Environmental groups in Colorado on Monday said they collected enough signatures to add proposed anti-fracking initiatives to a state ballot in November, as long as their petitions make it through a validation review by the Secretary of State’s office.
One of the initiatives would strengthen the state’s “setback” rules, requiring new oil and gas development facilities to be located at least 2,500 feet from occupied structures and areas of interest, such as parks. The second would transfer regulatory control of new oil and gas development to local governments.
Both needed 98,492 signatures to make the ballot.
“We made it over the hurdle of having the signatures needed to turn into the Secretary of State and now it’s in their hands to go through the validation process,” said Lisa Trope, an organizer with Food and Water Watch, one of the groups gathering the signatures.
The Secretary of State’s office will review the petitions in the coming weeks to ensure no duplicate signatures or unregistered voters were included.
An issues committee for Coloradans Resisting Extreme Energy Development led the signature gathering process. A spokeswoman for that organization did not immediately respond to a request for comment.
The initiatives come after the state’s Supreme Court earlier this year struck down fracking bans approved by voters in the cities of Fort Collins and Longmont.
The proposed initiatives have drawn strong opposition from oil and gas companies, which in recent months have donated millions to Protect Colorado, an industry-backed coalition leading the fight against the initiatives.
Energy companies Anadarko Petroleum Corp and Noble Energy Inc in the past month each increased their contributions to the group by $2.5 million, bringing their total donations to $6.55 million and $5 million, respectively, according to the latest campaign finance filing.
Protect Colorado declined to provide a statement.
A study by the Colorado Oil and Gas Conservation Commission, the state agency charged with promoting energy development, found that 90 percent of the states’ available surface acreage would be unavailable for oil and gas development under the proposed setback rules.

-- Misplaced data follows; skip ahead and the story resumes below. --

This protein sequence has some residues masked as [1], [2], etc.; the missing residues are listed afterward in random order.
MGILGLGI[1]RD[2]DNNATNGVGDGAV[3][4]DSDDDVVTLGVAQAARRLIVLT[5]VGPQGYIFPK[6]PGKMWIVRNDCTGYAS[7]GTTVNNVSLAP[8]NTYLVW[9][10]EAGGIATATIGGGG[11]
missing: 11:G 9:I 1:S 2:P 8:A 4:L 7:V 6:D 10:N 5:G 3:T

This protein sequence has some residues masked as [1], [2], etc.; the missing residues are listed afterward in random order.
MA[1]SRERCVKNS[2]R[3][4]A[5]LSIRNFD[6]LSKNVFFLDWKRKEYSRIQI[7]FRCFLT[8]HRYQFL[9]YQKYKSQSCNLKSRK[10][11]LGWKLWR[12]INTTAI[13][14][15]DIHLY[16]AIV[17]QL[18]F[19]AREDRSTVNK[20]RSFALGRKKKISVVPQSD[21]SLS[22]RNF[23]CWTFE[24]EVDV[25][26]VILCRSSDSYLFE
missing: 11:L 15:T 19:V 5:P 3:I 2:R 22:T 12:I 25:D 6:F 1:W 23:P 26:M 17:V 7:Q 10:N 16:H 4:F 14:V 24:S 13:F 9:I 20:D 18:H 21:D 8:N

(Reporting by Liz Hampton; Editing by Bernarrd Orr)
UK travel giant Thomas Cook set to collapse: report
Thomas Cook's 178-year existence was reported to be coming to an end on Monday after the British travel firm struggled to find private investment to keep it afloat, potentially affecting thousands of holidaymakers.
The operator has said it needs £200 million ($250 million) or else it will face administration, which could affect 600,000 holidaymakers and require Britain's largest peacetime repatriation.
A source close to the negotiations told AFP that the company had failed to find the cash from private investors and would collapse unless the government intervened.
But ministers are unlikely to step in due to worries about the pioneering operator's longer-term viability, the Times reported, leaving it on the brink.
‘We are the people’: Watch Billy Porter get a standing ovation for his passionate speech at the Emmys
In a powerful and passionate speech accepting his Emmy, "Pose" actor Billy Porter showered the audience with love and proudly reminded all of their right to belong and be loved.
"Oh, my God. God bless you all! The category is love, y'all, love!" Porter exclaimed.
The epic FX show "Pose" depicts Black and Latinos in the LGBTQ ballroom culture of New York City in the 1980s in the first season and the early 1990s in the second season.
"I am so overwhelmed and so overjoyed to have lived long enough to see this day," he said. "James Baldwin wrote, 'It took many years of vomiting up the filth I was taught about myself and half-believed, before I was able to walk on the earth as though I had a right to be here.' I have the right. You have the right. We all have the right."
Paris show of King Tutankhamun artifacts set new record with 1.42 million visitors
A blockbuster Tutankhamun show set a new all-time French record Sunday, with 1.42 million visitors flocking to see the exhibition in Paris, the organisers said.
The turnout beat the previous record set by another Tutankhamun show billed as the "exhibition of the century" in 1967, when 1.24 million queued to see "Tutankhamun and His Times" at the Petit Palais.
"Tutankhamun: Treasures of the Golden Pharaoh" -- which has been described as a "once in a generation" show -- will open in London in November.
The last time a show of comparable size about the boy king opened there in 1972 it sparked "Tutmania", with 1.6 million people thronging the British Museum.